By Johan Burger
As the popularity of TikTok soars in Africa, firms are starting to market their goods and services on the social media entertainment platform. According to Jacques Burger, CEO of M&C Saatchi Abel, which produced TikTok’s first campaign in South Africa, TikTok’s format is “ideally suited” for Africa as it allows Africans to express their rich culture infused with music, art, and dance. In April 2021, the Chinese firm signed a multi-year licensing deal with the Southern African Music Rights Organisation (SAMRO) and Composers Authors and Publishers Association (CAPASSO). The agreement will cover 58 territories across the African continent and allow the two organisations to promote its members on the platform.
TikTok has identified Africa as a key growth market due to the continent’s young and rising population, the increase in numbers of Chinese-made smartphones, greater broadband penetration rates, and cheaper internet data. It was created in 2016 by ByteDance and became the world’s most downloaded app in April 2020. It has gained a 31.9% market share in Nigeria, while its users in South Africa have grown from grew from 5m to 9m since January 2020. To increase its attraction in Africa, TikTok recently announced a US$57,000 cash grant and mentorship on content creation and curation for 20 African influencers, while it also launched a “TikTok for Business” initiative in South Africa to help businesses advertise and leverage trending content. TikTok has opened local offices and put specialist teams in Kenya, Nigeria, and South Africa to organise and teach social media influencers how to engage with and use the platform.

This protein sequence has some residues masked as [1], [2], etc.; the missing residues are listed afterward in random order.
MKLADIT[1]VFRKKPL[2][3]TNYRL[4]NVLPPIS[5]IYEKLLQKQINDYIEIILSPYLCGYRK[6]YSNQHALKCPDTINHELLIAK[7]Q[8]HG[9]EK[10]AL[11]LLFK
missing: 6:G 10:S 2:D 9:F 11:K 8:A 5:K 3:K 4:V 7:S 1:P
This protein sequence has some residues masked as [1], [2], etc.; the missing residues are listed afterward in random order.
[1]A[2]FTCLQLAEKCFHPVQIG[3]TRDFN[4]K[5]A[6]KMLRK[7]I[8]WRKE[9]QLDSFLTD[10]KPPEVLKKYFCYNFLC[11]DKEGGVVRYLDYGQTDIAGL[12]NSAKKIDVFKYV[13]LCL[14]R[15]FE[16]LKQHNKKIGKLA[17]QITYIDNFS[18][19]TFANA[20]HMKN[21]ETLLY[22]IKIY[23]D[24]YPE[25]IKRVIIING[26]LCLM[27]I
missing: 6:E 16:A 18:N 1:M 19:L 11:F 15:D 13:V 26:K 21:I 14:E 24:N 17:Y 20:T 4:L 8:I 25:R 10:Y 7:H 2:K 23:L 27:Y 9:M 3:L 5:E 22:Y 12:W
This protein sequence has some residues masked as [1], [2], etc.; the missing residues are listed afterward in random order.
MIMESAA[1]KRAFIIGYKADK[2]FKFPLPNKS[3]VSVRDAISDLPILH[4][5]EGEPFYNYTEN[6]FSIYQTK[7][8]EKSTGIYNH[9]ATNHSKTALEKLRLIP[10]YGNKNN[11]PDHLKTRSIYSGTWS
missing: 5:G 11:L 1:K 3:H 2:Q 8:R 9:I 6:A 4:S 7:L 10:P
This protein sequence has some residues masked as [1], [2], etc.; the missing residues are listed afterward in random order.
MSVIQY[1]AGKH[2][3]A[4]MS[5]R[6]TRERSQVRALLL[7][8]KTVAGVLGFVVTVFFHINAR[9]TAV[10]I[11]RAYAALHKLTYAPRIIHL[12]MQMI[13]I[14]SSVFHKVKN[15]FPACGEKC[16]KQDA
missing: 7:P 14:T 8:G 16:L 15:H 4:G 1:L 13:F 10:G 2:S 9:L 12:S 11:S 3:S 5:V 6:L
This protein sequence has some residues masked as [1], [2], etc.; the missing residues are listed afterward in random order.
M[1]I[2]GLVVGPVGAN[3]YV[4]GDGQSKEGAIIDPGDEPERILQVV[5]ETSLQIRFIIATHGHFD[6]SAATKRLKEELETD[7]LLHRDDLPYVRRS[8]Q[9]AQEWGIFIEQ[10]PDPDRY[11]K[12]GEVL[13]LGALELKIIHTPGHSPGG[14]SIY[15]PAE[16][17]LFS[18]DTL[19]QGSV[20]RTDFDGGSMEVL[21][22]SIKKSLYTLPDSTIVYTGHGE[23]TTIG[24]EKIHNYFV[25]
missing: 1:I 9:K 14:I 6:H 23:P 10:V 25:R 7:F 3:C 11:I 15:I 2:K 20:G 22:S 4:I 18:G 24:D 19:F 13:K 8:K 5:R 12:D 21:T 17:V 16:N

Music by African songwriters and performers is already proving popular on TikTok and has led to trends such as the electric dance genre #Amapiano, which exploded last year with over 290m video views. The catchy South-African dance routine Jerusalema, also became a global sensation in 2020 thanks in no small part to TikTok.
While TikTok has a diverse range of users, it is especially popular among Gen Z and millennials. It has also become increasingly popular as the preferred platform for African users to express themselves authentically and creatively and demonstrate their skills. While TikTok’s progress in gaining market share is remarkable, at the end of 2020 it still remains far behind the frontrunner, Facebook, which is still the most frequented social media platform in Africa.
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